By Stephen Whitfield, Associate Editor
The upswing experienced in the offshore drilling market at the start of 2022 shows no signs of abating soon, according to analysts from Esgian. Global rig fleet enterprise value is on an upward trajectory and dayrates are beginning to see increased upward pressure. Overall, the outlook for the offshore market’s near-term future is optimistic.
Oil’s continued price recovery is a primary driver of this outlook. Brent crude closed at $104 at the end of March, marking a 31% increase since the end of December. Global fleet utilization increased by 2% over that same timeframe, from 73% to 75%, and total fleet enterprise value, or the theoretical combined purchase price of the rigs in a fleet, rose by 4.6%.
The offshore sector saw 94 fixtures across all market segments during Q1 2022, a 12% increase from a year ago. The majority of fixtures reported came from the North Sea/Norway (26), the Middle East (15) and Southeast Asia (10). A total of 57 fixtures were for jackups, while 25 were for semisubmersible and 12 for drillship. The backlog added over the quarter totaled 86.41 years, but that number has already risen to around 97 years since the beginning of April.
Esgian said it anticipates many more multi-year fixtures in the coming months, especially in the Middle East, but long-term contract will likely remain rare. “Most of the requirements we’re seeing remain short- to medium-term in nature,” said Cinnamon Edralin, Head of Rigs Research at Esgian, during a webinar held on 20 April. “Contractors are generally wanting to avoid locking in long periods when dayrates are moving up, and operators want to maintain flexibility and be more resilient compared to what we saw in past upcycles.”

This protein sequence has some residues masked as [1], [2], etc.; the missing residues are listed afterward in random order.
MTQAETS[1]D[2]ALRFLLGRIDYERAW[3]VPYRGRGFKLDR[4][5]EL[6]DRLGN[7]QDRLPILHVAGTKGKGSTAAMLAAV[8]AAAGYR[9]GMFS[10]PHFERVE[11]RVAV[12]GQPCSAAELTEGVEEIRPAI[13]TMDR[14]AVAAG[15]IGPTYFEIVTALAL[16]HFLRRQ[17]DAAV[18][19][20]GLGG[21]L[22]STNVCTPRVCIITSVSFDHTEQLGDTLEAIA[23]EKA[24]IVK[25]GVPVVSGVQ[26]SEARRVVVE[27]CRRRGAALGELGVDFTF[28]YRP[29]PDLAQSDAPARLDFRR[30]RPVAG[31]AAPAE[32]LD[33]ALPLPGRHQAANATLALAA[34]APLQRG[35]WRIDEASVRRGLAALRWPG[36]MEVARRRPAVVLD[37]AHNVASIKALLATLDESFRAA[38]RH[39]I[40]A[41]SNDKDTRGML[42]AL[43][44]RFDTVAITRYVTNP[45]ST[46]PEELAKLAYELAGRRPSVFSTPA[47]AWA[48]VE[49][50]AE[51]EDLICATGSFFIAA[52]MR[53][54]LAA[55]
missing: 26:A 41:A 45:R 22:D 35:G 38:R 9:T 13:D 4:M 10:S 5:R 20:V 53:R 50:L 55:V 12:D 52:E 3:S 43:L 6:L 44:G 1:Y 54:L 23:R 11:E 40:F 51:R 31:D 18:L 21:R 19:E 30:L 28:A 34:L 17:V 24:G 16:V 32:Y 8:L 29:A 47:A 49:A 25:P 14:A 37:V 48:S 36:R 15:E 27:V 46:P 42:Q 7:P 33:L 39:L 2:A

The near-term future should see an increase in global rig demand – Esgian expects demand to increase by 18% from Q1 2022 to Q4 2024. Jackup demand will increase by 15% during that timeframe, and semisubmersible demand will grow approximately by 45%. Drillship demand will climb approximately by 30% by mid-2023 before seeing a slight dropoff in 2024.
Over the next few years, Esgian said it expects dayrates for all rig types to rise, but the biggest increases will be for premium, higher-spec units – such as those with emission-lowering technologies like selective catalytic reduction (SCR) systems, energy efficiency software, heat recovery systems and hybrid power.
Ms Edralin noted that multiple jobs for seventh-generation drillships in the US Gulf of Mexico and Brazil have received multiple bids in the low-$400,000s range over the last couple of months, though no contracts have been awarded at that range yet – Esgian expects dayrates for some individual contracts to exceed that $400,000 threshold within the next year. Sixth-generation harsh-environment semisubmersibles should also see an increase within the next year, as energy security concerns generated by the Russia-Ukraine war will push up demand in Norway.
Not just in Norway but across Europe, operators are reviewing their portfolios to see where production can quickly be added, said Sarah McLean, Senior Rigs Analyst at Esgian. This expected increase in rig demand will lead to more rig reactivations . Esgian forecasts an increase in global rig requirements from 120 in 2022 to 160 in 2023, with the bulk of that increase coming from semisubmersibles.
“With the increased threats to energy security, particularly in Europe, we’re beginning to see some rig requirements being fast-tracked, and we think that trend will continue moving forward,” Ms McLean said. However, she noted that the focus on increasing European production could lead some companies to slow or pause drilling plans outside of Europe.